Archive | June 2014

Friends…and the PC Police

Colonel Lewis “Chesty” Puller once said “Tact and political correctness have made liars of us all”. Truer words have rarely been spoken. The dumbing down of thought and language in the interest of not offending anyone ever is a drain on society. It is even worse when the innocence of childhood must be breached in order to serve the PC Police. Take this recent conversation between our favorite protagonist, Emmet, and Mommy as an example.

 

“Hey buddy did you have fun on the playground?”

“Yeah I played Paw Patrol with my friends?”

“Which friends?”

“Matthew, and Chris, and Ananya, and Aruus, and my other brown friends?”

“You’re who”

“The other two brown boys”

 

In today’s society I was overjoyed that this conversation took place in the confines of our apartment and not say….on the train. That would have engendered at a minimum dirty looks from the rest of the MRT riding population. At home I can , unfortunately, just cringe a little. I say unfortunately because he is just being honest, not hateful in any way. He has also described white children as “pale friends” and the Chinese children as “tan friends”. The next night when I asked him to tell me who his brown friends were he pointed out two Indian boys on the playground. I said to him.

 

“You know your name right?”

“Emmet”

“Do those boys have names?”

“I don’t know”

“Why don’t you ask buddy”

 

Turns out they do have names, Yash and Suriya. Now when telling about his playmates they are included as Yash and Suriya. How do you explain to a three year old that some people are mean and use color as a way to be hateful? I chose not to. He sees them as friends. He describes them as best he can until he learns their names. I know at some point he will have to learn there are socially acceptable ways of depicting different people, but for now I think he can stay naive to how the world can be.

She Can Speak Malay….In Mandarin

She is the most interesting woman in the world. Or at least of my year so far. A small woman of I’d guess fifty-ish, but I am horrible at guessing ages and I know better than to ask. She barely reaches my breastbone, I’m a short man of only six foot one inch. Brightly wrapped in flowing skirt and long sleeves, headscarf always matching. Her smile and laughter are infectious, her scowls at rude patrons would do any grandmother proud in achieving “the look”. We all know which look, the one that says “I am a mother and grandmother and will not tolerate your crap”. I think its genetically instilled in women upon giving birth. She always has a kind word and smile for E, and the wife, and usually something good for me to try. She has been trying to teach me Malay one word at a time, mostly centered around food. Emmet, no surprise, is picking it up faster than me. Her tan face and hands are careworn but kind. And unless she is very busy is always happy to talk with me for a few minuted about food, Singapore, and family. She is simply and genuinely nice.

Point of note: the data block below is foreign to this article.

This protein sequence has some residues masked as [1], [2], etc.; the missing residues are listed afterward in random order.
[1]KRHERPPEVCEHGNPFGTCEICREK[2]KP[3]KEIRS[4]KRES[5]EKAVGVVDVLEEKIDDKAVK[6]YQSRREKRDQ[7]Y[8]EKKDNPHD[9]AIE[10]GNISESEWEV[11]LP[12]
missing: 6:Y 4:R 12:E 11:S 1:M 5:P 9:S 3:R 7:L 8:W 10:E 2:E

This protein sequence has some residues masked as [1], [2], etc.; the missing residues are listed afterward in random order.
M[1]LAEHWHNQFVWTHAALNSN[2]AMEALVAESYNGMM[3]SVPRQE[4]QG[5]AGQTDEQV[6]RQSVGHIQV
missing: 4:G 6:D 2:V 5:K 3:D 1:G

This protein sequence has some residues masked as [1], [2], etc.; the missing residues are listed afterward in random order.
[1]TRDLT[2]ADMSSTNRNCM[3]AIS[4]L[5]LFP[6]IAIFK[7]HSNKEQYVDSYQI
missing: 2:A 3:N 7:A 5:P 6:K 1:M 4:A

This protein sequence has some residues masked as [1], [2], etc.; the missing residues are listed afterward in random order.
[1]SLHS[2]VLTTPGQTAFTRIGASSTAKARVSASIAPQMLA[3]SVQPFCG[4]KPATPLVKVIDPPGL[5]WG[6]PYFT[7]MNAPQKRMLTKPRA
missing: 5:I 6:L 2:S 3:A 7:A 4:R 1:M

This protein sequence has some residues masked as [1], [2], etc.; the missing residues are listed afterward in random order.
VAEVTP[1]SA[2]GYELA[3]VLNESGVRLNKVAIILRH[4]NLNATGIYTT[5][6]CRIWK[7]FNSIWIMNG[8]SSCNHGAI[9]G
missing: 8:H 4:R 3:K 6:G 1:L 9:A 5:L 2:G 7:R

I mentioned in passing my “vegetable lady” in my post, https://daysthatendwithe.wordpress.com/2014/04/07/desmond-has-his-barrow-in-the-marketplace/, and she has become a mainstay of my visits to the market. Her selection is much smaller than some, as she is tucked away in a corner and doesn’t get the foot traffic to support a large stall. She has her niche though, as the only vendor with a coconut grinder. I make a point to visit her and buy something each time I am at the market, whether I “need” it or not. Her welcoming manner and tips on local cooking have been invaluable, she even gave me her own recipe for breadfruit fritters. Yesterday though her genuine kindness and openness was thrust to the forefront.

 

It was a one of the rare days that all three of us visited the market as a family, as always after breakfast the first stop was her stall. Emmet let go of my hand and ran to her for his hug, to his chagrin no candy today. I had decided to get some coconut today to attempt a soup. As we were discussing my plans for making dinner she asked and innocuous question, “How do you feel about spicy food?”. I told her I liked it and Wife said she didn’t mind as long as it wasn’t too spicy. Her next statement floored us both.

 

“Ramadan is coming and at the end of the month we have a feast, a holiday. I would like your family to come to my house for it.”

 

Of course we said yes and now must make plans and get details, what should we wear, should we bring something, where is her home? But,…Wow!! To be invited to someone’s home for a family holiday meal, is so unexpected, appreciated, and exciting. Again I maintain its mostly because E is adorable, but I’ll take it.

He Once Was Mine